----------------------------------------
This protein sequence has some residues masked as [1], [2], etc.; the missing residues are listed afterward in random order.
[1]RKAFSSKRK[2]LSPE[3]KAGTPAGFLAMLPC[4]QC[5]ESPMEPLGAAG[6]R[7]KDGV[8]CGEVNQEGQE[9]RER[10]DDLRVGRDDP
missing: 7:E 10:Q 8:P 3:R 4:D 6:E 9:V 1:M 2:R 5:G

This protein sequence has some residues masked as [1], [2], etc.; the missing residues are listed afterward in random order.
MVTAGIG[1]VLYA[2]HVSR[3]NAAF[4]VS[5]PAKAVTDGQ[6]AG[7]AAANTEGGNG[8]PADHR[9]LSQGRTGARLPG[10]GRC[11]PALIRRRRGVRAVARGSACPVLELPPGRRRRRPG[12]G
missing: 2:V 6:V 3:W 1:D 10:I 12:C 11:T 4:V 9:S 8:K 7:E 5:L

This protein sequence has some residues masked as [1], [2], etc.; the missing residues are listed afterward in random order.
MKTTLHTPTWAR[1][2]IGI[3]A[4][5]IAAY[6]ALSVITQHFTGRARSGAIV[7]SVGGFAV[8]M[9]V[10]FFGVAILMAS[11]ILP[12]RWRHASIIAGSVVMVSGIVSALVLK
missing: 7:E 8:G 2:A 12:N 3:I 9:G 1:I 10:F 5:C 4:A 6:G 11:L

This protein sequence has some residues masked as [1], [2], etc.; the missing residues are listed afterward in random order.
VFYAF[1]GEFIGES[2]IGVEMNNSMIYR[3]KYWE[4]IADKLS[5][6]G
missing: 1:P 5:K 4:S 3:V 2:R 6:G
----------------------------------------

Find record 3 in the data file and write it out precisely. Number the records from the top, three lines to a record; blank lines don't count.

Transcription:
This protein sequence has some residues masked as [1], [2], etc.; the missing residues are listed afterward in random order.
MKTTLHTPTWAR[1][2]IGI[3]A[4][5]IAAY[6]ALSVITQHFTGRARSGAIV[7]SVGGFAV[8]M[9]V[10]FFGVAILMAS[11]ILP[12]RWRHASIIAGSVVMVSGIVSALVLK
missing: 7:E 8:G 2:A 12:N 3:I 9:G 1:I 10:F 5:C 4:A 6:G 11:L